A Community of Characters – the Narrative Self in the Films of Wes Anderson
By Brannon M. Hancock
Journal of Religion and Film
In his 1999 article "If I Can Dream: The Everlasting Boyhoods of Wes Anderson,” Mark Olsen dubbed the young filmmaker the beginning of a movement he called "the New Sincerity.” Olsen hints at the possible criteria for the New Sincerity when he notes that:
Unlike many writer-directors of his generation, Wes Anderson does not view his characters from some distant Olympus of irony. He stands beside them – or rather, just behind them – cheering them on as they chase their miniaturist renditions of the American Dream. The characters who inhabit Anderson's cinematic universe, a Middle West of the Imagination, embody both sides of William Carlos Williams' famous edict that the pure products of America go crazy, being, for the most part, both purely American and slightly crazy. Though some might label his people losers, or even invoke that generational curse, slackers, they are in fact ambitious.2
The New Sincerity is an apt phrase, and while it never caught on as a new movement in film, other recent titles come to mind: P. T. Anderson's (no known relation to Wes, by the way) Punch-Drunk Love, Todd Luiso's Love Liza, Sofia Coppola's Lost in Translation, Michel Gondry's Eternal Sunshine of the Spotless Mind (by screenwriter Charlie Kaufman), Zach Braff's stunning debut Garden State, and Jared Hess' Napoleon Dynamite – quirky films that have reminded audiences of their own humanity, of the love and pain and confusion and ecstasy that one feels in the most outlandish and the most commonplace of circumstances. No matter how ridiculous their actions, characters in these films are treated not with pity or irony but with respect and admiration. As Olsen points out, Wes Anderson "is immune to the urge to be down,”3 and the same could be said for the others mentioned above, who eschew the kind of dark, Tarantino-derived edge that seems to proliferate amongst many young filmmakers.
I would like to explore the value of Wes Anderson's films for theological reflection by focusing on the characters that populate his mythopoetic worlds in Bottle Rocket, Rushmore and The Royal Tenenbaums. I will attend to two qualities common to the central characters across Anderson's first three films.4 The first of these qualities I call the abilitytoimaginatively construct, or reconstruct, their own reality. The second might be described as the characters' recognition thatauthentic being or personhood is found only in communion, which is to say in radical inter-relationship with others through participation in a particular community of character(s). Once we have examined these characteristics of Anderson's films, I will conclude by suggesting why Anderson's unique vision, as embodied by his uncanny characters, might teach us something important about what it means, in the first instance, to be, and what it means to be in communion.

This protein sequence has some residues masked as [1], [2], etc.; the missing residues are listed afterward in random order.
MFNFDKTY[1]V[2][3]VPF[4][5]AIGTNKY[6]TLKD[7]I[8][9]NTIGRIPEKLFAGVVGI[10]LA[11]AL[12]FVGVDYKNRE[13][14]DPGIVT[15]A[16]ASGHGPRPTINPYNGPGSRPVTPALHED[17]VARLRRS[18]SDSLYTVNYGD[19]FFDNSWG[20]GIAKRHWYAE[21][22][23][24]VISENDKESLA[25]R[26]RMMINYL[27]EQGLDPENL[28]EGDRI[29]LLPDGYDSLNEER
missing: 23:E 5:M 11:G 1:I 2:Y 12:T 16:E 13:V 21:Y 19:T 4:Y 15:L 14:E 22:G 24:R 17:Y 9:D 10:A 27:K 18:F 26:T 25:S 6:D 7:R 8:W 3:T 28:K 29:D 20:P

Collaboration – Wes and Owen (or, where two or more are gathered...)
I feel as though I should begin by correcting myself, for it is slightly misleading to describe these three films as " Anderson's.” More accurately, they are collaborations between writer-director Anderson and writer-actor Owen Wilson, who has since become widely known for his roles in films such as Zoolander and Armageddon. Anderson and Wilson became acquainted in 1989, where the two then-college-sophomores were enrolled in a lack-lustre playwriting course at the University of Texas at Austin5 (where Anderson went on to earn a degree in Philosophy.6) Both were compulsive cinephiles and storytellers, and soon a creative partnership formed which led to the screenplay for Bottle Rocket. Bottle Rocket and its follow-up Rushmore were both filmed in their native Texas, and both projects involved many friends and relatives from "back home” as cast and crew, including Owen Wilson's two brothers, Luke and Andrew. In a sense, the community of characters within the films mirrors the external community collaborating to produce the films. In this way Anderson and Wilson have much in common with their characters, finding within this creative community the fulfillment and identification that their characters seek within their own fictional communities.
In his foreword to the screenplay for Rushmore, producer James L. Brooks notes that "Wes and Owen are Texans and so their endless fascination with the ol' game of life...is very often concealed behind tight-lipped rhetoric with a distinct sense of the absurd, the joke of it all, which they exhibit whenever there is danger in the air.”7 The danger is the cutthroat man's-world of Hollywood, and Anderson and Wilson are boys brimming with enthusiasm running headlong into it. They are boys with stories to tell, and the stories are their own. They might be dreamers, like their slightly-off-kilter but always empathetic protagonists, but as Bottle Rocket's Mr. Henry reminds us, "The world needs dreamers.”
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